According to the company’s 2012 sustainability report, the year-on-year increase was mainly due to greater water consumption at its Los Bronces copper mine in Chile and its Barro Alto nickel plant in Brazil.

It said that despite acquisitions, expansions and production increases, and taking into account divestments, the group has maintained a “reasonably stable level of water demand since 2008”.

“These increases were mitigated by: a reduction in water use at our Platinum business, where mining and processing activities were suspended for several weeks owing to unprotected industrial action; a significant increase in water recycling at Los Bronces; and a number of water-savings projects implemented around the Group,” the report states.

In 2012, 60 water-saving projects achieved a saving of 6.8% against the company’s projected water usage. This included a $66m investment in projects specifically designed to save water.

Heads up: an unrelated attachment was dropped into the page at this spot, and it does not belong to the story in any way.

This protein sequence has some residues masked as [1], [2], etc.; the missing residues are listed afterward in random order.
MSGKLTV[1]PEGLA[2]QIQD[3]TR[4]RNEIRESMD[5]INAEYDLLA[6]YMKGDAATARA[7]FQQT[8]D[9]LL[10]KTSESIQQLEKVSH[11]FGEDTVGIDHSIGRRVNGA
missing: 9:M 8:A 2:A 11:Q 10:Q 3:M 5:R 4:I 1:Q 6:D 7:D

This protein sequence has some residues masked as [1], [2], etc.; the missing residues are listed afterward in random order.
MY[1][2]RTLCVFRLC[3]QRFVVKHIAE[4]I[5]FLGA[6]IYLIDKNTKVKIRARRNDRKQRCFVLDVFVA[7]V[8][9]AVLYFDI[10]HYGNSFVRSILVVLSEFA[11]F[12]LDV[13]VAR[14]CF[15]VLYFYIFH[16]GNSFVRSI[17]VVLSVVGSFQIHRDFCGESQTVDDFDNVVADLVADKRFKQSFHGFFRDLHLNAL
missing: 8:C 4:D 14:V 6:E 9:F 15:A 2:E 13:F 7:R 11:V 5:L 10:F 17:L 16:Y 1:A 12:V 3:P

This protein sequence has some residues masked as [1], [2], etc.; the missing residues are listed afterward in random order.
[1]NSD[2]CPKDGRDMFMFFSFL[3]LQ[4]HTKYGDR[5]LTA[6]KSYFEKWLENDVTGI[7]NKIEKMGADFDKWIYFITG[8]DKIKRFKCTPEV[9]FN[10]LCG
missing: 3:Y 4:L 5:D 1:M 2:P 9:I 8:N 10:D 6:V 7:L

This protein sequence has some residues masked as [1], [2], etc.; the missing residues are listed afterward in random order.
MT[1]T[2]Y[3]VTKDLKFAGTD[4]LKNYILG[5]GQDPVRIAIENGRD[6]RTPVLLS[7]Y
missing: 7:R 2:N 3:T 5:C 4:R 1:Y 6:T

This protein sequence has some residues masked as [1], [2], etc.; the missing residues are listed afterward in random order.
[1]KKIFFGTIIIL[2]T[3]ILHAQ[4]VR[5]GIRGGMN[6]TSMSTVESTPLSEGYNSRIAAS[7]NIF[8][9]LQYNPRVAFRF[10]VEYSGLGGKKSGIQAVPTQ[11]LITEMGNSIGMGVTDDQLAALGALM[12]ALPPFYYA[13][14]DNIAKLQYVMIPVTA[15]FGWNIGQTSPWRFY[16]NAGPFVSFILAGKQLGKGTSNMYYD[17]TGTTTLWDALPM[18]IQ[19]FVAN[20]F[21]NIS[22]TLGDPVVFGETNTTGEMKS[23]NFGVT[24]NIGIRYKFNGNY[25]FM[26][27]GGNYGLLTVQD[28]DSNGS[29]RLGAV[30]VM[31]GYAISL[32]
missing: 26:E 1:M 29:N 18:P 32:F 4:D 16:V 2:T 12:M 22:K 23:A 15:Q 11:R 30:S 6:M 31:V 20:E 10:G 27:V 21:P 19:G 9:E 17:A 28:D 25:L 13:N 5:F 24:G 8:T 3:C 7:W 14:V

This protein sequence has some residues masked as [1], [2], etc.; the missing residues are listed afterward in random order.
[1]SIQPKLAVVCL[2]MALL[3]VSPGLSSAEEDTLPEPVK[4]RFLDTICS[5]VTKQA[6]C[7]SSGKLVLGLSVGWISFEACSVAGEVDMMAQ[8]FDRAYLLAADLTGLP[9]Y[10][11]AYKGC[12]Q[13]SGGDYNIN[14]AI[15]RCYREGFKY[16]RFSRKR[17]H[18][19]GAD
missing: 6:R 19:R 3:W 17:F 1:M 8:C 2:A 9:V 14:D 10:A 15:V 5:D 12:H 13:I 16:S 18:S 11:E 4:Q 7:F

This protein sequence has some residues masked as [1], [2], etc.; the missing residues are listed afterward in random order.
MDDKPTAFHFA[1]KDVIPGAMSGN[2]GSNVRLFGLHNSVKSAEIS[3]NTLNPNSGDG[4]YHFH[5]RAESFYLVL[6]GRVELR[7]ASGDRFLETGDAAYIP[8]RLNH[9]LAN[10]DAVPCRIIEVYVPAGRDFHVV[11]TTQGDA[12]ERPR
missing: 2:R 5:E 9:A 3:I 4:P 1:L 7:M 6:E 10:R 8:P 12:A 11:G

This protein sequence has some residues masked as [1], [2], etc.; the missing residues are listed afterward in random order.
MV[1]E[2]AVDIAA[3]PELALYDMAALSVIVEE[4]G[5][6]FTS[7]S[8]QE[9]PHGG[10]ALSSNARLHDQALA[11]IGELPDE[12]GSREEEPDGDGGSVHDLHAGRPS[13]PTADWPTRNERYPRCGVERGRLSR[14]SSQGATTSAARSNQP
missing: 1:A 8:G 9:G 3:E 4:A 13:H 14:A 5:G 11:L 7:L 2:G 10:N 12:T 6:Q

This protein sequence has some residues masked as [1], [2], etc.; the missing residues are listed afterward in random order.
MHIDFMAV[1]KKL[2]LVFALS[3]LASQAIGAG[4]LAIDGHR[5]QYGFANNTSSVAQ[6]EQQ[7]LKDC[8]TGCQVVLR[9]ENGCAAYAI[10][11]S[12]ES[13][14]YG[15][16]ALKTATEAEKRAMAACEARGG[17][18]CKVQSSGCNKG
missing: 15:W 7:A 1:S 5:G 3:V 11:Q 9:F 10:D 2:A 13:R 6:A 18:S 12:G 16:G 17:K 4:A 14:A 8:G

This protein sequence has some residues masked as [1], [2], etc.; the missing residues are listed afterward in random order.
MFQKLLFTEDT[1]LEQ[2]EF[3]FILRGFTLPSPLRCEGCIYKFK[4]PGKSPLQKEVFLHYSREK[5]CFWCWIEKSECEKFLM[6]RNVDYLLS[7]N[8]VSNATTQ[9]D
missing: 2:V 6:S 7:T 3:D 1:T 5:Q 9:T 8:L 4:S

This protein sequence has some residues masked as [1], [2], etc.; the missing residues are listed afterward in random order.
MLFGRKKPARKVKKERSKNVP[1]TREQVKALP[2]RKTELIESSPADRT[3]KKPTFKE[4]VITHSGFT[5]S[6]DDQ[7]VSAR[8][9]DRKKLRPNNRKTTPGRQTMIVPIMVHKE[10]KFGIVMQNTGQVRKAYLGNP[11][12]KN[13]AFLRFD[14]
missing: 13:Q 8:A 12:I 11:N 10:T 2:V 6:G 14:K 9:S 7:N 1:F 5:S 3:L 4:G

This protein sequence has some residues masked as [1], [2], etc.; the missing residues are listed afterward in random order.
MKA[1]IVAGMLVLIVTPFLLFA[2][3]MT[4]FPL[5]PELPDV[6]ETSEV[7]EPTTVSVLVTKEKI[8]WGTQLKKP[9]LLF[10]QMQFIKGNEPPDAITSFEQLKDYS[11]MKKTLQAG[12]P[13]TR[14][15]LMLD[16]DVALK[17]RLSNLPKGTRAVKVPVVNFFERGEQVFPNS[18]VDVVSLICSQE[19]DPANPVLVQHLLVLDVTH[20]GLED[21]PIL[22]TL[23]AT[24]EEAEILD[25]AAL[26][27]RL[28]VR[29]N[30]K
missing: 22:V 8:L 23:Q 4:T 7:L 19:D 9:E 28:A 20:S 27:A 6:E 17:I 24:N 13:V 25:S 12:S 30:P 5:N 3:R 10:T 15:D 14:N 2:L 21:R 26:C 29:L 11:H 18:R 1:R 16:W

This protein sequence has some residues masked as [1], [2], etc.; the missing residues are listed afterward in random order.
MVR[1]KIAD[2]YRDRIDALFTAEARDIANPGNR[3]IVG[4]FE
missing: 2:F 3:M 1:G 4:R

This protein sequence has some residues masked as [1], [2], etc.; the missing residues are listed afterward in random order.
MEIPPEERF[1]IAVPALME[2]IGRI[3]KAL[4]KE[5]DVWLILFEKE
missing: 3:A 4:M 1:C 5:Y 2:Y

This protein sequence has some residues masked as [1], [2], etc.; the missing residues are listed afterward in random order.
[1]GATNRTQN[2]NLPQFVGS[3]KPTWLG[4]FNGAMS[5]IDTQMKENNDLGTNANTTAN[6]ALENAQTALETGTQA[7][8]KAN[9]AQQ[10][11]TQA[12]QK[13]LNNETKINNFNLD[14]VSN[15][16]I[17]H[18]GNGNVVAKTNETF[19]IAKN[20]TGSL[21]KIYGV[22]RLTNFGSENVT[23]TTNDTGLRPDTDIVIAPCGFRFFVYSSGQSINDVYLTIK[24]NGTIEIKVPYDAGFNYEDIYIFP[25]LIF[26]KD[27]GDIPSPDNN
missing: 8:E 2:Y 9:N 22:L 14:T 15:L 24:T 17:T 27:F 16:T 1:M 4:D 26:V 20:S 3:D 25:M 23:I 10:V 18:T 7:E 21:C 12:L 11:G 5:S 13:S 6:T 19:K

Last year, 72% of the company’s operational water requirements were met by recycling or re-using water, up from 67% in 2011.

“Our operations are also seeking to reduce their dependency on high-quality water by switching to the use of lower-water-quality grades where this is deemed fit for the intended use. Currently, potable water accounts for only 18% of our total water requirements,” it said.

The company’s total Scope 1 and 2 greenhouse gas (GHG) emissions was at 17.9 million tonnes (Mt) of CO2 equivalent, compared with 18.8 Mt in 2011.

A 29% contribution from renewable energy sources to its electricity consumption helped reduce its GHG emissions, which were mostly driven by its South American operations.

Leigh Stringer

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